About the window A/C. A trailer wall's strength is in the vertical direction. If you put a somewhat heavy A/C unit in a window the horizontal stresses might give you problems and trying to shore this up (don't forget the driving and the inherent jouncing and bouncing). To save some weight there are floor unit styles that could sit inside the rig but you might lose some floor space. These still should be vented to exterior wall but this would be way less stressful than putting the whole A/C in a window.

Also keep in mind that cold air falls, which is why most RV A/C units are mounted on the roof so that the cold air enters the rig at a high point and this is a more efficient way to circulate the cold air. The cold air drops towards the floor and as the warmer air rises it get sucked into the A/C first to get cooled and round and round she goes. Otherwise the air must be pushed upwards somehow to be more effective and you might be sucking air that's already been cooled. On a small trailer, that might not matter as much, but I just want to ensure you have as much facts about RV A/Cs so you aren't surprised by anything you eventually decide, then experience.

Sounds like you're real handy if you have turned your daughter around. I'll bet she can hardly wait when you are finished and she can have her first trailer-based pajama party (Of course, you're gonna have to sleep right outside the door to prevent varmints from getting in, LOL) While I am not brave enough to own one, old, refurbished trailers are favorites of fellow campers wanting to take a look at back when sizes and efficiencies. After all, without these initial pioneers into the world of RVing they wouldn't have their behemoth which came from these early units.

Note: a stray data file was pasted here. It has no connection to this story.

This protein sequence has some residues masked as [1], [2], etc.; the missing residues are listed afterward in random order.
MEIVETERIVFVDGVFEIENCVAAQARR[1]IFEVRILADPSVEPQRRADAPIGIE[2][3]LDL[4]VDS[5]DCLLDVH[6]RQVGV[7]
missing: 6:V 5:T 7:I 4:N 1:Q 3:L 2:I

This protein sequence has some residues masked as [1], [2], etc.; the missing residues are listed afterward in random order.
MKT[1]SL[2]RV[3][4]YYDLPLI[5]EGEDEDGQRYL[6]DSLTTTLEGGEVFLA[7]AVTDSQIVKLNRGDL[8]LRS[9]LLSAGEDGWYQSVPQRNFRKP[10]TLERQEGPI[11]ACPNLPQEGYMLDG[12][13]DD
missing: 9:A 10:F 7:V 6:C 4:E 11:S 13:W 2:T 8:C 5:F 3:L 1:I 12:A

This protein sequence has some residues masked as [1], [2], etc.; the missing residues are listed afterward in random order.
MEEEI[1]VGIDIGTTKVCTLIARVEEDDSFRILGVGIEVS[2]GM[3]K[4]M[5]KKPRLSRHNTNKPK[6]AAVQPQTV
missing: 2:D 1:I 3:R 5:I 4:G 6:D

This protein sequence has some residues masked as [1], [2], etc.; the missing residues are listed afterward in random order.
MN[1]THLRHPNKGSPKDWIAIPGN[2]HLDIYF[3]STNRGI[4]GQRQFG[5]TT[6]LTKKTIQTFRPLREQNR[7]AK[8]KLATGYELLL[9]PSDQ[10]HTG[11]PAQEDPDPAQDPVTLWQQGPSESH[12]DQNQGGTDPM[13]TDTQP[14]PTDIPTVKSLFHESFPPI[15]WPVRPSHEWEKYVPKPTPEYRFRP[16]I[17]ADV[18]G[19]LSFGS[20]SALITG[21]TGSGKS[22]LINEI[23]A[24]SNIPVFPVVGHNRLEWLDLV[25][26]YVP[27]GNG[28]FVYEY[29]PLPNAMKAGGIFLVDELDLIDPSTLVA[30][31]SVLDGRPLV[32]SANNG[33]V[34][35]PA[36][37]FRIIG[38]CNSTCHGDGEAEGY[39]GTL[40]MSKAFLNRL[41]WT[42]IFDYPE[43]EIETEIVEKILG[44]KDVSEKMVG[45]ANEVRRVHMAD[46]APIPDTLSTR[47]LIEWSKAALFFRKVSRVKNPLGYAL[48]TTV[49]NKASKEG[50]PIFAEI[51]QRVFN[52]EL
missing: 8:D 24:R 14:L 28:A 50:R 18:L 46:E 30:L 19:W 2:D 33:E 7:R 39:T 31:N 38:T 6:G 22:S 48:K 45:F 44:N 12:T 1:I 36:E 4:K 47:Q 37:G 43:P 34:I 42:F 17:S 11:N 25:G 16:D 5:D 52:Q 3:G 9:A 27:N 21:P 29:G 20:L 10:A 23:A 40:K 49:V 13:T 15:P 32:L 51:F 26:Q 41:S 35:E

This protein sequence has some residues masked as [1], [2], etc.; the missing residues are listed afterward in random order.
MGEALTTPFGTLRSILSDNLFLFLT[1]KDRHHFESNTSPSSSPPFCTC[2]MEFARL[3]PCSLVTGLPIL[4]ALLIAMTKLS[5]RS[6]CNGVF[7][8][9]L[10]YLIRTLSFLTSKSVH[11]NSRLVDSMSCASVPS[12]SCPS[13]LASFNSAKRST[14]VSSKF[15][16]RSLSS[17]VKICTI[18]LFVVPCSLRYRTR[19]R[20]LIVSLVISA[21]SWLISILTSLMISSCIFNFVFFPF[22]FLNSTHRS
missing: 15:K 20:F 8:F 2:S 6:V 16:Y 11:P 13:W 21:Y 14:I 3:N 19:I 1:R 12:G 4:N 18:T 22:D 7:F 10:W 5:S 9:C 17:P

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Discussion Starter · #12 ·
Thank you for all the advice artmart. I priced roof units, and I am just not wiling to invest that much for an air conditioner, and especially in this camper. I am already missing the front window and all the wood up there is rotten, so I am just going to replace all the rotten wood with some sturdy materials and put a window unit in it. Not my fist choice of the way to handle this, but the most practical.

If money werent an issue I would buy a roof unit and eventually buy a bigger camper. Maybe this little thing will get us by for a few years until I can get something a little larger.

Thank you again for all the advice and support! I need it, because I hate working with wood and get discouraged easily! LOL
 

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airconditioning placement

we just purchased a newer camper in the same size class. It did not have air and hubby added a $100 window unit. welded a wonderful bracket and over hang on the top so rain runs off of it. Put it in the back window as neither of us wanted one sticking out on one side. It sits over the breakfast nook and is perfect just the right btus for a small camper. He also added extra outlets under the breakfast nook benches (as I wanted to be able to plug in my cricut and craft sometimes) and added larger amp electricity.We got it in May and have camped several times already. Have a mini home sitting in the driveway and love our little Mallard 13' TT as we can tow it, park it, and still have a vehicle to cruise around in.............You will enjoy it once you get it fixed up.
 

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the AC unit we used

is a small light weight window unit in fact it has styrofoam chanels inside of it to cut down the weight. Got it at a True valu hardware for $99 and another HUGE plus about it is that it runs so quiet......my husband loved that factor. He welded a custom bracket for it so it is sitting sound and even though it is not a heavy one it is protected and he welded a awning for it so rain would run off.